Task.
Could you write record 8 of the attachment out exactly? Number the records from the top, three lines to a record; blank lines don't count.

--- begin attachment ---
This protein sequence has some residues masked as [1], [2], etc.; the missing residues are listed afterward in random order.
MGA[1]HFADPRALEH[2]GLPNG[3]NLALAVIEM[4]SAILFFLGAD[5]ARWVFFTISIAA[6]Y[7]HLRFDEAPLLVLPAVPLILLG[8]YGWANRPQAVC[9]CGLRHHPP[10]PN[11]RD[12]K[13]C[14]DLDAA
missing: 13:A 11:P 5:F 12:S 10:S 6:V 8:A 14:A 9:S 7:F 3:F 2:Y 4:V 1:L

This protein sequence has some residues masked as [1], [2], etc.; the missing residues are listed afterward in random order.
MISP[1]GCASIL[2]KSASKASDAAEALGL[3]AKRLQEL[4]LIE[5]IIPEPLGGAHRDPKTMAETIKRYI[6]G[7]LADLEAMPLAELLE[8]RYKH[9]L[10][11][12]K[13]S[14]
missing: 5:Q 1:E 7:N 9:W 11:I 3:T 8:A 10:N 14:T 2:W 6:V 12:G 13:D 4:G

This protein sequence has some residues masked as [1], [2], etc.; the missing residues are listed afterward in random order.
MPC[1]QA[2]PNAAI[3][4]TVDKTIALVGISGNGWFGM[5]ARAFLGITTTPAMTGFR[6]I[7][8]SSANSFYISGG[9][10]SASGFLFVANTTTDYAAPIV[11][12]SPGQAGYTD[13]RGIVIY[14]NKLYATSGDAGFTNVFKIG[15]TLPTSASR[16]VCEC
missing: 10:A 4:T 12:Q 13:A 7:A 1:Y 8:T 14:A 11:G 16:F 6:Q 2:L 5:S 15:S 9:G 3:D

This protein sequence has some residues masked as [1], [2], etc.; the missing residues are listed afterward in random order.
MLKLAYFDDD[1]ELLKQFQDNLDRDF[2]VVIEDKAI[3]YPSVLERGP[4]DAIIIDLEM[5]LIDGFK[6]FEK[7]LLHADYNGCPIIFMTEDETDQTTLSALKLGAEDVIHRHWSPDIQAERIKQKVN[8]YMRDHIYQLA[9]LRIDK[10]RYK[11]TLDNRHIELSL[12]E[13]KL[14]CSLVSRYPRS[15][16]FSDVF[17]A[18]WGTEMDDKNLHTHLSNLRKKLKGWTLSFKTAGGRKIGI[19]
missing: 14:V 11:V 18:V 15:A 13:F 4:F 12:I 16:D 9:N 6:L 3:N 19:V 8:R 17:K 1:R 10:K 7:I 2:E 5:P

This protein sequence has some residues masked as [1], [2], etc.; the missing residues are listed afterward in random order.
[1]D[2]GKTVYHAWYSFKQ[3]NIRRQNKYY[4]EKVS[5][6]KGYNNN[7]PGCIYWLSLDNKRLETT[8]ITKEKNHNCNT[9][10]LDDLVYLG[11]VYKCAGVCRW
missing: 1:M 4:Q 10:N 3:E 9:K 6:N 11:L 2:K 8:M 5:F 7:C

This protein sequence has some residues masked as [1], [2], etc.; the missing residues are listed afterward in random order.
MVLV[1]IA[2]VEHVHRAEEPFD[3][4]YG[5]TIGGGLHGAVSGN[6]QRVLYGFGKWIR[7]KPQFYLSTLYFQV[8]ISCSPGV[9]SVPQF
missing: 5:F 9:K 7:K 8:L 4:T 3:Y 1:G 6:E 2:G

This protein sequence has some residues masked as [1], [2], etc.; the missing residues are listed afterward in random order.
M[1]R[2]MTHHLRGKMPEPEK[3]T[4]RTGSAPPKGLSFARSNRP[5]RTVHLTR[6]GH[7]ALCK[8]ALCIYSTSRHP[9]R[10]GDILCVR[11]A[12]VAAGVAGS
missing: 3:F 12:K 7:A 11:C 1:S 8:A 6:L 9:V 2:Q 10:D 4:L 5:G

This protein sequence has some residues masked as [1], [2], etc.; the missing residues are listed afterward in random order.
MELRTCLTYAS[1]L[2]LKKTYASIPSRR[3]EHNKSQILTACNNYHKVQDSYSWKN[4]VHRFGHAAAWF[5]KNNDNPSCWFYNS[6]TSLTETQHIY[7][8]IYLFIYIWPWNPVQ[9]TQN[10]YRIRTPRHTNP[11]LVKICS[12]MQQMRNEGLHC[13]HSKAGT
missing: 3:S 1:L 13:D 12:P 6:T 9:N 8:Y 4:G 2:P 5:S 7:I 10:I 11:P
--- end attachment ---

This protein sequence has some residues masked as [1], [2], etc.; the missing residues are listed afterward in random order.
MELRTCLTYAS[1]L[2]LKKTYASIPSRR[3]EHNKSQILTACNNYHKVQDSYSWKN[4]VHRFGHAAAWF[5]KNNDNPSCWFYNS[6]TSLTETQHIY[7][8]IYLFIYIWPWNPVQ[9]TQN[10]YRIRTPRHTNP[11]LVKICS[12]MQQMRNEGLHC[13]HSKAGT
missing: 3:S 1:L 13:D 12:P 6:T 9:N 8:Y 4:G 2:P 5:S 7:I 10:I 11:P